I will never, if I live to be 100, understand the wedding of a particular political party (left or right) with Christianity. The “religious right” days of the eighties, or the neo-religious right resurgence of the Tea Party, are both examples of politicians portraying themselves as “God’s Party.” It’s all reminiscent of the “Essenes,” “Zealots,” “Pharisees,” and “Herodians,” four different sects afoot in Israel when Jesus walked on the scene around 30AD (you can hear about them here).
His announcement that “the kingdom of heaven is at hand” was warmly received by everyone at first, because all parties presumed that he’d be endorsing their view–which was, of course, the right view. Instead, by both teaching and action, he systematically deconstructed each of these views, revealing them as forgeries of God’s good reign rather than the real deal. Jesus’ kingdom was other. Less isolated than the Essenes, more separate than the Herodians, less religious than the Pharisees, and utterly other than the violence of the Zealots. The four factions, all of which claimed God’s endorsement, were revealed as being nothing more than self-interest clothed in God language.
Let’s not be too hard on them. They needed Jesus in order to see the possibilities of a way that had never been seen before, a kingdom “not of this world” which would, nonetheless, be made visible right in the midst of this world. Jesus would declare the charter for this kingdom in Luke 4 when he said, “The Spirit of the Lord is upon me, because He anointed me to preach the gospel to the poor. He has send me to proclaim release to the captives and recovery of sight to the blind, to set free those who are oppressed, to proclaim the favorable year of the Lord.” That’s what God’s reign is all about, and those who set about to follow Jesus on this path will see their own brokenness and need for personal transformation as well (as Peter demonstrated).
Jesus’ words have little to do with creating a strong national defense, lowering taxes for the wealthy, or defining the family. The have everything to do with turning the prevailing cultural values of both Rome and the Jews on their head by saying that it will only be in serving that greatness will be found; it will only be in giving that we’ll truly receive; and it will only be by laying down one’s life that we’ll truly find the life for which we’ve been created. This is the gospel! It’s not republican, with it’s idolization of the individuals and the free market. Neither is it democratic, with it’s idolization of the state as the ultimate source of provision and security, as source that’s proven itself over and over to be enslaving rather than empowering. It’s wholly other.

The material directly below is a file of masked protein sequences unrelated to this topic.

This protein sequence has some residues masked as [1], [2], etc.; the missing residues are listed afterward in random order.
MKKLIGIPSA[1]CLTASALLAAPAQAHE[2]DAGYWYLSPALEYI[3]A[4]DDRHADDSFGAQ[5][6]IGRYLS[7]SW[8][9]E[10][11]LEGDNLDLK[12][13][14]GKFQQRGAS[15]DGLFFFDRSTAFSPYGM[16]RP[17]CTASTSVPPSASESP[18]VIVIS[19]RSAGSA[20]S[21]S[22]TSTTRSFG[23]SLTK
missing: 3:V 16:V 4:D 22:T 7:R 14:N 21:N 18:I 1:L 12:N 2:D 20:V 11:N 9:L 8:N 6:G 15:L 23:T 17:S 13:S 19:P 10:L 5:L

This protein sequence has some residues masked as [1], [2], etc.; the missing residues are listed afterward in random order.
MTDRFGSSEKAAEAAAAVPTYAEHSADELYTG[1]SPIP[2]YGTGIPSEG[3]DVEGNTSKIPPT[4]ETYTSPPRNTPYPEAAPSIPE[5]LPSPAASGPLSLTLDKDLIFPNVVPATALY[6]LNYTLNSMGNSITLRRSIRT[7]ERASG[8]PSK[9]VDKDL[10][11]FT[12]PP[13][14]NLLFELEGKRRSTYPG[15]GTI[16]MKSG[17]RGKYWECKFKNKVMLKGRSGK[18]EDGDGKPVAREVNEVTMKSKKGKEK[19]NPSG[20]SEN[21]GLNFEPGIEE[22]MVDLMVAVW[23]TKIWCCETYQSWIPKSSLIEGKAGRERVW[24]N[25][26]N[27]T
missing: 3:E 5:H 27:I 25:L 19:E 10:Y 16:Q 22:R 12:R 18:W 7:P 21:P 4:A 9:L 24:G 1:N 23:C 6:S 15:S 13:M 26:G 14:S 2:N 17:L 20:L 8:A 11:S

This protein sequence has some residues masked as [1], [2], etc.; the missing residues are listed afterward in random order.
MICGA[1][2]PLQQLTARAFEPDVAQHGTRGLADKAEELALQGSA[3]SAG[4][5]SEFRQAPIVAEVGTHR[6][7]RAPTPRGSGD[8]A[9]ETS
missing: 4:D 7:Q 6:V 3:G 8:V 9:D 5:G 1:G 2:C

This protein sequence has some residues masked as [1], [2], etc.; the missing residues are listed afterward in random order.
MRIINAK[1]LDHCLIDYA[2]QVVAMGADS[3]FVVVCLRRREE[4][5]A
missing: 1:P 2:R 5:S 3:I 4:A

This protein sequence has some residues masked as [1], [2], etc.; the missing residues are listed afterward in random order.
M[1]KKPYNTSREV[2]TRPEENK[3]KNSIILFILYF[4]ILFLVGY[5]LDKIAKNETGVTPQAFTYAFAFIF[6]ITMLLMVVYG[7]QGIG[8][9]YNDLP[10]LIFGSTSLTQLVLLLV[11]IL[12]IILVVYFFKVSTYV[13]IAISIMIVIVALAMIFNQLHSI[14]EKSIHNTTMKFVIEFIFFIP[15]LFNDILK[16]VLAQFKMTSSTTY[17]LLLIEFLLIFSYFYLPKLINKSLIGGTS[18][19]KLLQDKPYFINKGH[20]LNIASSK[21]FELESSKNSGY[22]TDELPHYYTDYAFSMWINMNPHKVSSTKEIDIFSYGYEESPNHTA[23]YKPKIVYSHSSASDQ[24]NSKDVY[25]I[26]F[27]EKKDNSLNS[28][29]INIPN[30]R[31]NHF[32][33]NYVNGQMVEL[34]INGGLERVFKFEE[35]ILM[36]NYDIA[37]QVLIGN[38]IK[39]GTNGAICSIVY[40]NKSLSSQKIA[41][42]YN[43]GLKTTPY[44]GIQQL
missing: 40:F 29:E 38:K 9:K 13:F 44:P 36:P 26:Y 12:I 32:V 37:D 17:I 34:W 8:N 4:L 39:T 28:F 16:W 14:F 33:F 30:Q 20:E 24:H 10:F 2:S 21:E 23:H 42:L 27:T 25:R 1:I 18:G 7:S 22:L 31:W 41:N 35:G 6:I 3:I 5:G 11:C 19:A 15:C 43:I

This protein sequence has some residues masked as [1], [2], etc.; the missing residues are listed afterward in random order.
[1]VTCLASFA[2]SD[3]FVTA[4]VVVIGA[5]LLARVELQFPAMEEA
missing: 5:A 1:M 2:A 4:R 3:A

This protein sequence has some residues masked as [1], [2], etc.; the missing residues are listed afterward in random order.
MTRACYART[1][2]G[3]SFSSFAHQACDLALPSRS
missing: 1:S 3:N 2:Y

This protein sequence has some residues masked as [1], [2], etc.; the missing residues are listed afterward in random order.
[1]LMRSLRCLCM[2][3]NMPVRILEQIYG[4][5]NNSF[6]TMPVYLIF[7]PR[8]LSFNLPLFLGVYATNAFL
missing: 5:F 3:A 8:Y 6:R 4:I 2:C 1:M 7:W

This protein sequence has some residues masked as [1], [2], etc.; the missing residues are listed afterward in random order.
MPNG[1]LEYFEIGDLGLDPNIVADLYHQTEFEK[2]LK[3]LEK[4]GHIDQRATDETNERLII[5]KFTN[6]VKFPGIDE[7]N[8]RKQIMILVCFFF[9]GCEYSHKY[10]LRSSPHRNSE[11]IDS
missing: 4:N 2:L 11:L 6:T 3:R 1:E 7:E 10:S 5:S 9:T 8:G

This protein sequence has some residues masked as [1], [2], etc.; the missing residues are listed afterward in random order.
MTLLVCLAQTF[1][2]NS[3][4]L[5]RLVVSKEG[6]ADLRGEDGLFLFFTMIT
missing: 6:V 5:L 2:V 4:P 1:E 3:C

So how do politicians, sworn to further the interests of the state, live our their commitment to this “wholly other” kingdom? The answer will always be the same: not very well.
President Obama talked about his faith yesterday in a backyard event in New Mexico. There was nothing new in what he said there, as I’d read The Faith of Barack Obama back in 2008 before the election. It was a good book because it cataloged the faith journeys of four people: Barack Obama, Hillary Clinton, George Bush, and John McCain. The differences were stark: George W. came to faith because his personal life was spinning out of control, and so he prayed to receive Christ as his personal savior. President Obama and Hillary Clinton both came to their faith in Christ because of their exposure to poverty and their understanding that Jesus’ kingdom message was invitation for people to step outside of personal preoccupations and into God’s story, a story which is bigger than personal peace and prosperity, a story which has to do with being a blessing.
But these conversion stories don’t mean they’ll embody the kingdom and heart of Christ when they take office. This is because the political right and left both fall woefully short of God’s kingdom ethic; this should come as no surprise to any of us, because God’s reign isn’t about capitalism, free-markets, bank bailouts, social programs, or arguments about taxation. God’s reign is about laying down our lives in service–in particular ways. It’s providing water in Africa; it’s freeing women from sexual slavery in Ghana; it’s serving the poor and those on the margins in significant ways, so that they’re empowered and enabled to rise out of their bondage; it’s helping people see their need for personal transformation; it’s moving people towards reconciliation and forgiveness, so that people stop playing the victim card their whole lives, and so that perpetrators can be healed too.
When tin-voiced Sarah Palin says, “How’s that hope-y, change-y thing working for you?” my anger isn’t that she’s trashing Obama. I bailed on having party loyalties a while ago. My anger is that she, like the one she’s shooting at, implies that her party’s got it – that if we’ll just cut taxes, and drill for oil in the Arctic, we’ll be a powerful nation, and everyone (both individuals and companies) will rise up to become responsible, benevolent entities so that finally, the hope we’re longing for will be realized, as we sip our tea and celebrate our greatness.
Maybe we should realize that Christians who begin their journey with a personal born-again experience will be drawn more towards the individualized call to personal responsibility found the Republican party, while those initiated to the gospel by serving in a housing project will be drawn to the Democrats. That’s all fine. Let’s just realize that, however we vote, we’re not voting for someone who’ll usher in God’s reign.
Making that reign visible, until He comes, isn’t the responsibility of either party – it’s the responsibility of God’s people, the church. We’ll do it, not be a lust to power, but by washing feet.
I welcome your thoughts.